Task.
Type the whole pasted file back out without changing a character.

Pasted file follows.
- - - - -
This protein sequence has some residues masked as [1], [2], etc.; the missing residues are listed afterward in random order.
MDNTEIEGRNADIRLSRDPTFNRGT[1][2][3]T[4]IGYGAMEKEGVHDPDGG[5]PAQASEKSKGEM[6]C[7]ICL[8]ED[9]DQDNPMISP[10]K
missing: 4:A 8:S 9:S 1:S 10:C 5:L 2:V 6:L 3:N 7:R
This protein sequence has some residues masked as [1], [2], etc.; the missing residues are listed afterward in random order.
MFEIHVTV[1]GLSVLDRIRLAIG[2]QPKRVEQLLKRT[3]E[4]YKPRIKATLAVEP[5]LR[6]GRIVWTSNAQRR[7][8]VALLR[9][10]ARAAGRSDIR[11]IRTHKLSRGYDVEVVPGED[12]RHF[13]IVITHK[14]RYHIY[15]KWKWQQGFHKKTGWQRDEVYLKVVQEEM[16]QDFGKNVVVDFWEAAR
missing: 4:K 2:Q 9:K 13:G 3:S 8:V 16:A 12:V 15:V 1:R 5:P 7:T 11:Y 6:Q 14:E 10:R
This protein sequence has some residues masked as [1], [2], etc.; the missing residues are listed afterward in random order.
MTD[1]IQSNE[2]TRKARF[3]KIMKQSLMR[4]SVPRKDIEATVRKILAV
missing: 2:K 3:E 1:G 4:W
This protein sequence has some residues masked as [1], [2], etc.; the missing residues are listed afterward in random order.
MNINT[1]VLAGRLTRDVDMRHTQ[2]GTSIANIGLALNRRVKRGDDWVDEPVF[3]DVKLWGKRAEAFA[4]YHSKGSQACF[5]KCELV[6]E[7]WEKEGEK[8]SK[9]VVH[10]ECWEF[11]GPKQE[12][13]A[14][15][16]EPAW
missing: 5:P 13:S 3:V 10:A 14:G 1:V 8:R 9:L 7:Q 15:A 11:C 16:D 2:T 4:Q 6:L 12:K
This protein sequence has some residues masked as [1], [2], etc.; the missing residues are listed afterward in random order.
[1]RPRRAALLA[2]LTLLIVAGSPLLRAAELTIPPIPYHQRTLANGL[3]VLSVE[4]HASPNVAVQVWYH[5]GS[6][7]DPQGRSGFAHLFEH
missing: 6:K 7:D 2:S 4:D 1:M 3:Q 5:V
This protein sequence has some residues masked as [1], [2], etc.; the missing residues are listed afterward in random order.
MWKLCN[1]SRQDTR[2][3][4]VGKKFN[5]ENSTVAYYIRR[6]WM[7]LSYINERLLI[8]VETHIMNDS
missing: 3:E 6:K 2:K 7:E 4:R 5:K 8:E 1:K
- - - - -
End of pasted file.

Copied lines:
This protein sequence has some residues masked as [1], [2], etc.; the missing residues are listed afterward in random order.
MDNTEIEGRNADIRLSRDPTFNRGT[1][2][3]T[4]IGYGAMEKEGVHDPDGG[5]PAQASEKSKGEM[6]C[7]ICL[8]ED[9]DQDNPMISP[10]K
missing: 4:A 8:S 9:S 1:S 10:C 5:L 2:V 6:L 3:N 7:R
This protein sequence has some residues masked as [1], [2], etc.; the missing residues are listed afterward in random order.
MFEIHVTV[1]GLSVLDRIRLAIG[2]QPKRVEQLLKRT[3]E[4]YKPRIKATLAVEP[5]LR[6]GRIVWTSNAQRR[7][8]VALLR[9][10]ARAAGRSDIR[11]IRTHKLSRGYDVEVVPGED[12]RHF[13]IVITHK[14]RYHIY[15]KWKWQQGFHKKTGWQRDEVYLKVVQEEM[16]QDFGKNVVVDFWEAAR
missing: 4:K 2:Q 9:K 13:G 3:S 8:V 16:A 12:V 15:V 1:R 5:P 7:T 11:Y 6:Q 14:E 10:R
This protein sequence has some residues masked as [1], [2], etc.; the missing residues are listed afterward in random order.
MTD[1]IQSNE[2]TRKARF[3]KIMKQSLMR[4]SVPRKDIEATVRKILAV
missing: 2:K 3:E 1:G 4:W
This protein sequence has some residues masked as [1], [2], etc.; the missing residues are listed afterward in random order.
MNINT[1]VLAGRLTRDVDMRHTQ[2]GTSIANIGLALNRRVKRGDDWVDEPVF[3]DVKLWGKRAEAFA[4]YHSKGSQACF[5]KCELV[6]E[7]WEKEGEK[8]SK[9]VVH[10]ECWEF[11]GPKQE[12][13]A[14][15][16]EPAW
missing: 5:P 13:S 3:V 10:A 14:G 1:V 8:R 9:L 7:Q 15:A 11:C 16:D 2:T 4:Q 6:L 12:K
This protein sequence has some residues masked as [1], [2], etc.; the missing residues are listed afterward in random order.
[1]RPRRAALLA[2]LTLLIVAGSPLLRAAELTIPPIPYHQRTLANGL[3]VLSVE[4]HASPNVAVQVWYH[5]GS[6][7]DPQGRSGFAHLFEH
missing: 6:K 7:D 2:S 4:D 1:M 3:Q 5:V
This protein sequence has some residues masked as [1], [2], etc.; the missing residues are listed afterward in random order.
MWKLCN[1]SRQDTR[2][3][4]VGKKFN[5]ENSTVAYYIRR[6]WM[7]LSYINERLLI[8]VETHIMNDS
missing: 3:E 6:K 2:K 7:E 4:R 5:K 8:E 1:K